Thoughts on Ward 2 Appointment Process

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I just listened to last nights discussion (Tuesday Dec 4th). I like to commend the commitment to holding the interviews in public. 

I thought the discussion on whether the council discussion should be held in public as well was interesting. I like that Ms Bryge advocated for the discussions to be in public. I think Mr. Morgan's point that these discussions typically reveal everyone's actual political views was a strong case to hold them in public. Any time we can learn about the true positions about our political officials strengthens our confidence in our government. I do understand the comfortableness of showing disagreements in public. But practice in disagreeing without being disagree-able is something we can all attempt

Mr. Morgan asked about restrictions or processes that might happen if only one person applied. In that case council would not have to appoint that person. In fact, the new appointee does not have apply or be interviewed. All these things are done to help the public trust the process. Council is forced to appoint within 30 days.

On that note the Mayor is forced to appoint within 8 days if council does not meet the 30 day period. There is no process in place should the 38 day period expire without a qualified candidate applying.

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Here are some thoughts on the appointment of the Ward 2 replacement based on the discussion I listened to from the last work session:   here is the link if you would like to listen yourself:
First, public interviews are very common.  The Clerk of the Council told me a few years ago that Riverside holds their board position interviews in open session.  I saw a few post on Facebook that included one that mentioned that the university they work for holds public interviews.  My advice is to hold public interviews.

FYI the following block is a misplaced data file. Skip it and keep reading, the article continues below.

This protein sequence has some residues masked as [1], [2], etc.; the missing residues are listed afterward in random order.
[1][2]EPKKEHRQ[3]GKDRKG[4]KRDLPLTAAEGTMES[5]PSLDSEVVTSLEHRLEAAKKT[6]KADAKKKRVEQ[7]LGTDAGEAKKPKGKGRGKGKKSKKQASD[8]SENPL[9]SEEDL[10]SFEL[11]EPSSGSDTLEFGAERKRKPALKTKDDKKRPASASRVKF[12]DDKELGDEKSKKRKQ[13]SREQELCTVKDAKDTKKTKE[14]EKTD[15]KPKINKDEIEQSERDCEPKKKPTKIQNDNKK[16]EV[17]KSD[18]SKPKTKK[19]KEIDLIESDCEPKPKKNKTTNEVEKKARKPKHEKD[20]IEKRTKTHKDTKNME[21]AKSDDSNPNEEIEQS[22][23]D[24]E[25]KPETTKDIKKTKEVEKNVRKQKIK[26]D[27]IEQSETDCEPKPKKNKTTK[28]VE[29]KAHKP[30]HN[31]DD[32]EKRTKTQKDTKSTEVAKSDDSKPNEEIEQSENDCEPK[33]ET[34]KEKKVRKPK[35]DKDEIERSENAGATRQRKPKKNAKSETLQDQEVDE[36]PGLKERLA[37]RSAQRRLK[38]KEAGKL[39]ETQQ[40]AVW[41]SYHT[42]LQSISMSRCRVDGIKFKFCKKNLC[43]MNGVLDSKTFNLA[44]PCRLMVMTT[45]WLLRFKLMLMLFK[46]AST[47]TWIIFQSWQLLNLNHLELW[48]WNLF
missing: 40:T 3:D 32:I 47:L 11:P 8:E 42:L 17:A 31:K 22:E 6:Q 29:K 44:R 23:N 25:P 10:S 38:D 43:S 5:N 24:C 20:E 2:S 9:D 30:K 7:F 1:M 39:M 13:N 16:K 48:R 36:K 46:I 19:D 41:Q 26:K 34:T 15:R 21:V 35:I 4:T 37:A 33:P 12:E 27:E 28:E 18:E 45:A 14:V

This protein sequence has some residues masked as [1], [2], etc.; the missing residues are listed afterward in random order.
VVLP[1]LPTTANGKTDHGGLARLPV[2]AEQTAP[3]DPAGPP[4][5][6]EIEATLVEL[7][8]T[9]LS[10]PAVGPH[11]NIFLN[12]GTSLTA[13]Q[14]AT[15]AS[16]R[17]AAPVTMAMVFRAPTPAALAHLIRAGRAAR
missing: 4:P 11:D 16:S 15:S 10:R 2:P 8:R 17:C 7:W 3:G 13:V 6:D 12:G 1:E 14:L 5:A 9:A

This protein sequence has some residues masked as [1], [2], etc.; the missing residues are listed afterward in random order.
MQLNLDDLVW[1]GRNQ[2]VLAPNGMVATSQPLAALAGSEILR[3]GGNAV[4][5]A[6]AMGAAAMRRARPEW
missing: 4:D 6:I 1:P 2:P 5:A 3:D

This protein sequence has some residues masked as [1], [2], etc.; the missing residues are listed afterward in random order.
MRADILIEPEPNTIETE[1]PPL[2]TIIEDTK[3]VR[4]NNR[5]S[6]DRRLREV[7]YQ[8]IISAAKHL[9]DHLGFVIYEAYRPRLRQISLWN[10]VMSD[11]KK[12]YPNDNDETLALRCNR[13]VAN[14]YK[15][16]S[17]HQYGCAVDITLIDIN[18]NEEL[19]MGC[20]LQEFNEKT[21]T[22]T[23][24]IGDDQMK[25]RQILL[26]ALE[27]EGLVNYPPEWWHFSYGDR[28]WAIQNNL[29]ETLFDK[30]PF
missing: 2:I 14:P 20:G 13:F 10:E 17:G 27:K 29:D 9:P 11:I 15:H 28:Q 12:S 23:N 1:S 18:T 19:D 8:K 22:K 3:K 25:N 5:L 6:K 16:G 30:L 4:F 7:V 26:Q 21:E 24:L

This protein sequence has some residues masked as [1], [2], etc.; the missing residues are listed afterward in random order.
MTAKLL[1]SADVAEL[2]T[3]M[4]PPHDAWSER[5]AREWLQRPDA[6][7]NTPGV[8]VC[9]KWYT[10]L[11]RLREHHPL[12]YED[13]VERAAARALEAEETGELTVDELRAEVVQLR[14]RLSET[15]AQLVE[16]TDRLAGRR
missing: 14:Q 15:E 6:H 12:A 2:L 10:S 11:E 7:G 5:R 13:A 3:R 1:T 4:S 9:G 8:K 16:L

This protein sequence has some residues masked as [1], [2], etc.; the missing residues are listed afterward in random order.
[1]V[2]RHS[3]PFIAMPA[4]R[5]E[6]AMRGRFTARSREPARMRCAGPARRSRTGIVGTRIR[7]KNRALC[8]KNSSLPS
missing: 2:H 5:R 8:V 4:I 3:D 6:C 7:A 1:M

Candidates might watch the other interviews.  However, I thought the point about the last person being able to watch the other interviews and adjusting their responses was interesting.  If that is really a concern then a compromise could be to hold the interviews in executive session and then publish them after the last interview.  Logistically, this would require council to first suspend The Rules of Council to allow the recordings.  Then the recording would automatically become public records and required to be available to the public.

At one time it was suggested that the interviews should not be shown to the public because the public might convey their preference to members of council and that interaction may influence the council member.  It will be interesting to see if that logic is brought up again this week.  My personal opinion is they should be shared as early as possible in order to give the public as much time as possible to provide input to council members.

On the other hand, a second work around might be to hold multiple candidates interviews at the same time.  This might seem like a peculiar thought but it would very much mimic an actual council meeting interaction.  In an actual council meeting many people speak on the same subject, sometimes to persuade, sometimes to agree.  A multi-candidate interview seems like an appropriate way to simulate how the candidate would interact as a member of council. 

As a technique, I like to target questions to the candidate’s strongest quality.  There was some talk about asking the same question to each candidate.  I have seen this recommendation to HR personnel.  I reject it when it comes to a member of council.  Council is currently made up of a variety of people with different skill sets.  Some are better at finance, some better at public relations, some are business focused and others at legal aspects.  If I were asking all the questions, I certainly would have some fundamental questions that would go to all the candidates.  Or if there were one talent that was completely necessary for the council and not a talent of any of the other members of council.  I would search for a person that could fill that need.  I suspect though the applications to come from people with different talents.  When conceiving questions in that situation, questions designed to determine the expertise in that area provide the most likelihood of finding a person that can contribute the most to the council.  Determine if the person who claims to be a finance expert knows the value of a 5-year capital improvement plan.  Examine the success of a person that tells us they can inspire businesses to locate in the city.